Finally, in fields where slope is 0.2 percent or less and the tail ditch is closed, the majority of the field (as much as 2/3 of the field) will hold water like a normal conventional flood and/or behave more like an alternate wetting and drying managed field, which has proven to yield equal to or greater than conventional flooded irrigation. On fields where the slope is greater than 0.2 percent, it would not be wise to stop up the bottom tail ditch, especially early in the season, because rice can be stretched due to deep water and cause problems, including excessive yield loss.
The Clearfield herbicide system is an excellent weed control choice in row rice. The residual actives in Newpath®, Clearpath®, and Beyond® herbicides are outstanding tools that are worth including in row rice production systems. Because fields do not have levees, ground rig applications can be made for both herbicides and fertilizer. With these residual herbicides and the ability to flush the field in a timely manner, one would expect excellent weed control.
Many of the questions about managing row rice deal with rates and timing of N fertilizer. Based on recent row rice roundtable meetings hosted by the University of Arkansas, the verdict is still out on a one-size-fits-all fertilizer rate and application timing recommendation. In general, I think we should apply what we know about N uptake dynamics. We know from years of study that the greatest demand for N is from tillering to the beginning of internode elongation. Hence, whether we flood-irrigate or furrow-irrigate, it is important that the bulk of our fertilizer N be applied during that window. The bulk of row rice currently being produced is being managed with three or four application timings. Where three applications are used, typically 50 percent of the N is applied at 5-leaf, and the remaining 50 percent is applied in subsequent applications 7 to 10 days apart. Where four applications are being made, typically equal applications of 100 pounds of urea per acre are being applied at weekly intervals beginning around 5-leaf rice.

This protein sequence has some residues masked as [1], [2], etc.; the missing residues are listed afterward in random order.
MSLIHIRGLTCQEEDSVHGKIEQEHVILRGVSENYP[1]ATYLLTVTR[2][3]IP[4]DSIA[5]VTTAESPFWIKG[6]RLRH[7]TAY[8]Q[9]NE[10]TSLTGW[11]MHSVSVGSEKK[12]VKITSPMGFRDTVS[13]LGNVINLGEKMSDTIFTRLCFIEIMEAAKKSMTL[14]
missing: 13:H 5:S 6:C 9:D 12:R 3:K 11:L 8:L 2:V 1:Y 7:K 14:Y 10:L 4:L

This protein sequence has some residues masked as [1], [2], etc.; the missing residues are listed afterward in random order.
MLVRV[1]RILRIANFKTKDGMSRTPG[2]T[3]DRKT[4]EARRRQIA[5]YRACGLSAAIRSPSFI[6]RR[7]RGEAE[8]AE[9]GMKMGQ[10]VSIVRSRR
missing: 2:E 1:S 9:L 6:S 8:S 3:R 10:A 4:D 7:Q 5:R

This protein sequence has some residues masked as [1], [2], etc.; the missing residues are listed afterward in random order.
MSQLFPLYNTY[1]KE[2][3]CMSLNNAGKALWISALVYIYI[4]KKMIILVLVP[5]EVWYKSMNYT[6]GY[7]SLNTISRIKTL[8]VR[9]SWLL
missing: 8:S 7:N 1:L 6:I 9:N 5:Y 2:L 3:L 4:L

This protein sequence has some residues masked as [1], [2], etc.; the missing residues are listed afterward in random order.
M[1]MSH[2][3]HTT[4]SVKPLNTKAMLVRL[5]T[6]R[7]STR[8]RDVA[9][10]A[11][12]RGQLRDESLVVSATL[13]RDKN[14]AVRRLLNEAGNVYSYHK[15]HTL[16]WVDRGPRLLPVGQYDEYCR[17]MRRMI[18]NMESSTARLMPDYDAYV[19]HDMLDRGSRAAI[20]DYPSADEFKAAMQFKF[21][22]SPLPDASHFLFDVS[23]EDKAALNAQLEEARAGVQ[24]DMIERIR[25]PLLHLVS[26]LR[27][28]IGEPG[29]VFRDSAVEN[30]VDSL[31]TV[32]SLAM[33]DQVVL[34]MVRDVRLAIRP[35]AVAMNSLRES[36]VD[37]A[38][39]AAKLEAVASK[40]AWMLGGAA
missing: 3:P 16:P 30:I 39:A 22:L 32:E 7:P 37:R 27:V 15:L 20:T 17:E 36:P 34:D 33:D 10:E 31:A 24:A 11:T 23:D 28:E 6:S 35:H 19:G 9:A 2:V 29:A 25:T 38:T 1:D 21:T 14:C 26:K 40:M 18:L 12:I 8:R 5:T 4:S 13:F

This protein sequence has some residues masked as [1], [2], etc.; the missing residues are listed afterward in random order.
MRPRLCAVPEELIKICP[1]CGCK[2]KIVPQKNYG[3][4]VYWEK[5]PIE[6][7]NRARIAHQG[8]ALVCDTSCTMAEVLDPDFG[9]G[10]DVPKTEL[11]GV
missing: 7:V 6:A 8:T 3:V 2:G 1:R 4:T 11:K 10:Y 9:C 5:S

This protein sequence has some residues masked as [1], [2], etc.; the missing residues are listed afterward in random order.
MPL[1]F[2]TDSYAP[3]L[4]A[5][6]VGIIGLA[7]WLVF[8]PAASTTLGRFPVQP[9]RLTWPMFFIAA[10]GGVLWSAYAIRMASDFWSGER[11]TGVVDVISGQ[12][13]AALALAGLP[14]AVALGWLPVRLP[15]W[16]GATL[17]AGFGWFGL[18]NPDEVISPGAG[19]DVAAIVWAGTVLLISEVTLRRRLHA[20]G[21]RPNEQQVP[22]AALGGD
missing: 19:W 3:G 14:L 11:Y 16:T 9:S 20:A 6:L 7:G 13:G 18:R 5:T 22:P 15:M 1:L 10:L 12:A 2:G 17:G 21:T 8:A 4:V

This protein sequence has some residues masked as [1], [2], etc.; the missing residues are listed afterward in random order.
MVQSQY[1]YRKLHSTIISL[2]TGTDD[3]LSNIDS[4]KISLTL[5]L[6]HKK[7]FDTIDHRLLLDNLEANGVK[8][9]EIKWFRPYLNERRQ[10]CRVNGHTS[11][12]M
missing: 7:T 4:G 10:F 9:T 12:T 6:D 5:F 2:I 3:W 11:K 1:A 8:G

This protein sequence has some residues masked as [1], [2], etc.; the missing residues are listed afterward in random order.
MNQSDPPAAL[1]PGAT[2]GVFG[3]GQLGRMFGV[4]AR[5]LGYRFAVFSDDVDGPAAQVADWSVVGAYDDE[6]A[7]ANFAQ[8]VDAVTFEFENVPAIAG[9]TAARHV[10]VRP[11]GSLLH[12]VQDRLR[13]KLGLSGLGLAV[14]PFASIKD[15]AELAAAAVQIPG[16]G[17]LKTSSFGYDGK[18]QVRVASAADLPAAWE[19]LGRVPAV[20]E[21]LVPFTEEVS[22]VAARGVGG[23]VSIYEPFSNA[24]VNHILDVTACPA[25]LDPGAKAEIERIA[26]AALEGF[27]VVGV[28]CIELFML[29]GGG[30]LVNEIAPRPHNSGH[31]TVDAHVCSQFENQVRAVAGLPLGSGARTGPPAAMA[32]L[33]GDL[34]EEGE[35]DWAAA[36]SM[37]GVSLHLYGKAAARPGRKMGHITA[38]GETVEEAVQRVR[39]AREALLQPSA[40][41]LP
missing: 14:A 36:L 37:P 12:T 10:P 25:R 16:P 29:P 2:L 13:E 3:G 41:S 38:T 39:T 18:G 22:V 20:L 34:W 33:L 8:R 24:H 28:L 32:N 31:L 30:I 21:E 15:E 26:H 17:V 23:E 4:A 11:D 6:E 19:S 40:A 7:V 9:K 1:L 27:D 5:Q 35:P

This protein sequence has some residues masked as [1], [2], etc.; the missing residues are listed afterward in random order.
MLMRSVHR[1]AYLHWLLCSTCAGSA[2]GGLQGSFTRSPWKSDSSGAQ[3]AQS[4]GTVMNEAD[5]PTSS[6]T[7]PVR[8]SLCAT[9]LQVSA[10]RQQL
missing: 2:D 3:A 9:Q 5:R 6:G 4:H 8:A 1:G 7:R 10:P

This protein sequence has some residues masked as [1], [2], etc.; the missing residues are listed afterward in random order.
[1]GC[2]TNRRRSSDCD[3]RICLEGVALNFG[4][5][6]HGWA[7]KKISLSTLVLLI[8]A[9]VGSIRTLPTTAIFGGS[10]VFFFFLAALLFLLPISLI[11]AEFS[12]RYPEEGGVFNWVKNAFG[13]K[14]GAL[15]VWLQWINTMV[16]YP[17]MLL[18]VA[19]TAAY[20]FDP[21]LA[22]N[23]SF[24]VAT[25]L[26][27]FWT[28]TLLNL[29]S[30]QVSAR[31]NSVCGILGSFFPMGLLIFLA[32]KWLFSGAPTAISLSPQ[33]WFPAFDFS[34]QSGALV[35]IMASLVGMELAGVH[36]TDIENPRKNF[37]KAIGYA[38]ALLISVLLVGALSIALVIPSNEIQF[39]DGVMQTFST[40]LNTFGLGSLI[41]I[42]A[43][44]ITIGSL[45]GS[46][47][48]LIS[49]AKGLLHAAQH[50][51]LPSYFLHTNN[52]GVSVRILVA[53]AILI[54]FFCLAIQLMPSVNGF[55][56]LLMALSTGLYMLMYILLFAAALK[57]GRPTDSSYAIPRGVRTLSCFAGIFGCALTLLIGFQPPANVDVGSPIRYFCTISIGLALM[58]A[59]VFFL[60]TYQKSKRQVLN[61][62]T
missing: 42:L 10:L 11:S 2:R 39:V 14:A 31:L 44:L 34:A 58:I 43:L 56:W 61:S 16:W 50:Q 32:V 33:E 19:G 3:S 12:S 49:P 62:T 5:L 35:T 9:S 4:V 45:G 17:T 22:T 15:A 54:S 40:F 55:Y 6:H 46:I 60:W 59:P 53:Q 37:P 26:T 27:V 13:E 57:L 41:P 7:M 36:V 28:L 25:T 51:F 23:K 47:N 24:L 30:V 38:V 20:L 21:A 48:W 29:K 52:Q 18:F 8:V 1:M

As far as N management, the optimum system for N management is the flooded system. My rule of thumb for any field size management is to manage for the majority. Yield losses have been proven to be greatest in the top of the field. I highly recommend fertilizing the field in a manner that will give you the most return on yield. Again, since the majority of the field on fields with less than 0.2 percent slope will be most closely related to a conventional flooded field, I'd manage the majority of the field with normal N rates and application timings. I'd either manage the top side with a spoon-feeding method or understand that yields aren't going to be as high, regardless, so it would be best to just treat the whole field for the majority as that is where most of the yield will come from anyway.
The team at Horizon Ag looks forward to supporting you in 2019, regardless of whether you use traditional flood-irrigated rice or convert to row rice. We're happy to answer any questions regarding best management for high-performing Clearfield varieties and stand ready to work with you to maximize your profit potential in both production systems.
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Photo Row Rice side view